Rain in California this spring has been sorely needed. It has fallen intermittently and blessedly heavy at times—but never enough to stop the drought or replenish the reservoirs. After one such downpour, I went out with my camera searching for waterdrops.
It was late afternoon, and the rain had stopped. The setting sun turned drops of water to natural jewelry. I crossed the street, and positioned my tripod near a large and wet patch of decorative grasses. The sun was low in the sky and reflected off some of the grasses. To the extent that I focused close, the reflection of the sun was refracted by the diaphragm blades within the lens. The closer I focused, the larger the solar refraction.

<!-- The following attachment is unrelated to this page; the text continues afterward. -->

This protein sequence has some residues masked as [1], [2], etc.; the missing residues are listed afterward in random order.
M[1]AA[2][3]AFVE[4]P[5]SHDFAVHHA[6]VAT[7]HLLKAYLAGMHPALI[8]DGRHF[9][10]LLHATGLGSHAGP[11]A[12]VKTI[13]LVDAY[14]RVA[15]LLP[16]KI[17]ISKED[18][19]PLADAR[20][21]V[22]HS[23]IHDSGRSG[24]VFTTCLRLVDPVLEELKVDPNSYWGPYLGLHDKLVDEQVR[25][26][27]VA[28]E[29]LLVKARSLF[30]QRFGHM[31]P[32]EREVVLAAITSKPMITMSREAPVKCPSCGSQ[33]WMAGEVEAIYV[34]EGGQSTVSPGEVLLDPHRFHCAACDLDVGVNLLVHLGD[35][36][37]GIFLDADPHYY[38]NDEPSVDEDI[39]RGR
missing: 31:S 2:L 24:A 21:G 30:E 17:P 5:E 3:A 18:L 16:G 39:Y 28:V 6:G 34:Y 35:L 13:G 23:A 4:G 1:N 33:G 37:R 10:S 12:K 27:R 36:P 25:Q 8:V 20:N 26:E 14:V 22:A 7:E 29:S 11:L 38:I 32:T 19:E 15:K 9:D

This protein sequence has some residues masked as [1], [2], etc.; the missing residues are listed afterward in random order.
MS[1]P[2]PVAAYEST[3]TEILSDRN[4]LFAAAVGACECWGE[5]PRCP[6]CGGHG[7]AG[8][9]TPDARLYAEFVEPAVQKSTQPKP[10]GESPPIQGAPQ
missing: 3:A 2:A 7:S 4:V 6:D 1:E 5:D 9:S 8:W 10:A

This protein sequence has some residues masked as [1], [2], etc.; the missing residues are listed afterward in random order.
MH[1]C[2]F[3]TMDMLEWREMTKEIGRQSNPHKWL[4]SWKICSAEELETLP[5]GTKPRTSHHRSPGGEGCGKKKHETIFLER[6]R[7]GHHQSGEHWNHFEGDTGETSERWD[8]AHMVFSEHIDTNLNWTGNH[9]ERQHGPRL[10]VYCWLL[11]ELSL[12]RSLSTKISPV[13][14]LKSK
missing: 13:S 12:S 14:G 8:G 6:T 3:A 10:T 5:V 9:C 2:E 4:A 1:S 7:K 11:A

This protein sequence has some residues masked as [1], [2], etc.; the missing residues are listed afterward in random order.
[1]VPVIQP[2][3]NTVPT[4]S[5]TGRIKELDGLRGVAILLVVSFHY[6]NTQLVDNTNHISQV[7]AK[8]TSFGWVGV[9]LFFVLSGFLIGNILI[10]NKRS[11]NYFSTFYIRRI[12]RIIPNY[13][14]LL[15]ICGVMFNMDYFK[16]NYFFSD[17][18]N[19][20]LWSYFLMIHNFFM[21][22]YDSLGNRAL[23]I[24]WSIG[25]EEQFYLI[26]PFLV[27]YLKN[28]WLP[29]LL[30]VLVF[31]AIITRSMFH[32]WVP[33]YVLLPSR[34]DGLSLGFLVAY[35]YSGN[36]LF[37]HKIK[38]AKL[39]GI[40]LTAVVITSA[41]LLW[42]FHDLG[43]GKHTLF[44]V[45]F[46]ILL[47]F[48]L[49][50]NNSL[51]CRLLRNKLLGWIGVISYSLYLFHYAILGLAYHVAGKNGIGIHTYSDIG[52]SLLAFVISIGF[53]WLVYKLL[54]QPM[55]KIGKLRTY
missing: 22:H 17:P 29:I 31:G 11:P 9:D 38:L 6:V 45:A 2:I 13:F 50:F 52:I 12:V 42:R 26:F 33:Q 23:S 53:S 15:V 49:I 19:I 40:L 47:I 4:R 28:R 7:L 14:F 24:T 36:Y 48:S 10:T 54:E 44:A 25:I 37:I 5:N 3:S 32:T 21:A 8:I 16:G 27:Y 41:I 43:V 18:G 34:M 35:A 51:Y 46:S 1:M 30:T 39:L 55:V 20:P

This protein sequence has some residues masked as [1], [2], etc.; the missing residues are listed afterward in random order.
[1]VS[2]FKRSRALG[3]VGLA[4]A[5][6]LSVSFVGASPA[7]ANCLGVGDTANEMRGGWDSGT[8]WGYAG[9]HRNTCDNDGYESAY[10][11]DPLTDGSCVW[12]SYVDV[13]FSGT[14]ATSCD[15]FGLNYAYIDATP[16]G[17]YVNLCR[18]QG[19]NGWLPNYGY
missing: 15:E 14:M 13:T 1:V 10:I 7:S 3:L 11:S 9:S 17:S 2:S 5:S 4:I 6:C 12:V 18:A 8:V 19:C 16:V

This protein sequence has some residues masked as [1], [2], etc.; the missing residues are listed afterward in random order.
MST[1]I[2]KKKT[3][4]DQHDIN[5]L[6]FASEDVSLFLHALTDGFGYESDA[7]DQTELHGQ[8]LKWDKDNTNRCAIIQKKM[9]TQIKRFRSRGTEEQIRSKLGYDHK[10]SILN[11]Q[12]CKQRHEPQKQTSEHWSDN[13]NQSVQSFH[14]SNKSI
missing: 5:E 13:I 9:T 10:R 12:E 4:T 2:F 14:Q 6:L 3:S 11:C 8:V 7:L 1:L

If you look at the image, you can see that I focused on the tiny drop of water in the mid-to-lower left, and that the “solar flare” of refracted sunlight shows the polygonal shape of the opening within my macro lens.
To see more of my photography of natural waterdrops, please check out my book Photographing Waterdrops: Exploring Macro World with Harold Davis (Focal Press).
Exposure data: Nikon D800, 200mm f/4 Nikkor macro lens, 36mm extension tube, +4 close-up filter, 1/400 of a second at f/5.6 and ISO 400, tripod mounted.